Ellen G. White Writings

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Historical Sketches of the Foreign Missions of the Seventh-day Adventists, Page 119

Love and Forbearance among Brethren

Dear Brethren and Sisters,

I am indeed thankful for this privilege of meeting with those who are laboring to spread the light of truth in the various countries of Europe. It is a grand, a noble work, and one which should call forth every energy of the being. As laborers for God, we need a more sacred nearness to him, and a closer fellowship with one another, that our prayers and efforts may not be hindered. We must not expect in our own strength to meet and press through the moral darkness that is in the world but we must perseveringly labor for that strength which is found alone in Jesus. He loves us, and those who labor in his spirit will realize his assistance in all their efforts. It is impossible, even with the strong arguments of truth, to reach the hearts of men, unless there is, united with these arguments, a divine power.

A machine may be perfect in all its parts, and yet there be much friction and wear in its movements; but apply oil, and it performs its work quietly and well. So with us. It is necessary to have the oil of grace in our hearts, in order to prevent the friction that may arise between us and those for whom we labor. Then, having not only the arguments of truth but the oil of grace, we can bear the message with power. Prejudice will be broken down, and a great work will be accomplished. “Without me.” says Christ, “ye can do nothing.” The branch cannot bear fruit except it abide in the vine; neither can we except we abide in Christ.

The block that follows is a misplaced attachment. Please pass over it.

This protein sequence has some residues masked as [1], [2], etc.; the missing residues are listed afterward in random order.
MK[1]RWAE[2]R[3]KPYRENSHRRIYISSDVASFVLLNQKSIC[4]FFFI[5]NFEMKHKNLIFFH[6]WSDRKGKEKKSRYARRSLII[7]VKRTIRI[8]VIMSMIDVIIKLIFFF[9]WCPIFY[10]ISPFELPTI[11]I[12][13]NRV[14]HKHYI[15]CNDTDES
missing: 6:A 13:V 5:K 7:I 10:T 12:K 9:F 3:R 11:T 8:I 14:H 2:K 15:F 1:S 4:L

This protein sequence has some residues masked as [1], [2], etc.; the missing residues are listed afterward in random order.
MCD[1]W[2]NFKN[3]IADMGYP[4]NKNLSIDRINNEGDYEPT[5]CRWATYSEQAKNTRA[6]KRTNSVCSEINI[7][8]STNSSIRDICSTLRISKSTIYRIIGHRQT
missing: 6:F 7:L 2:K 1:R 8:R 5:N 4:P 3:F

If the love of Jesus is cherished in the heart, it will be seen in the labors; the will and the manners will be brought under the moulding influence of the Holy Spirit. In the prayer of Christ just before his crucifixion, he said, “And for their sakes I sanctify myself, that they also might be sanctified through the truth.” The teacher of the people must be an example to the flock of God in all meekness, patience, forbearance, and love. He is, in a special sense, a living epistle, “known and read of all men.” How important, then, that the sanctifying power of the truth be seen in his character.

The minister of God must first drink of the living fountain himself if he would firmly and intelligently lead others to that fountain. If he would present those

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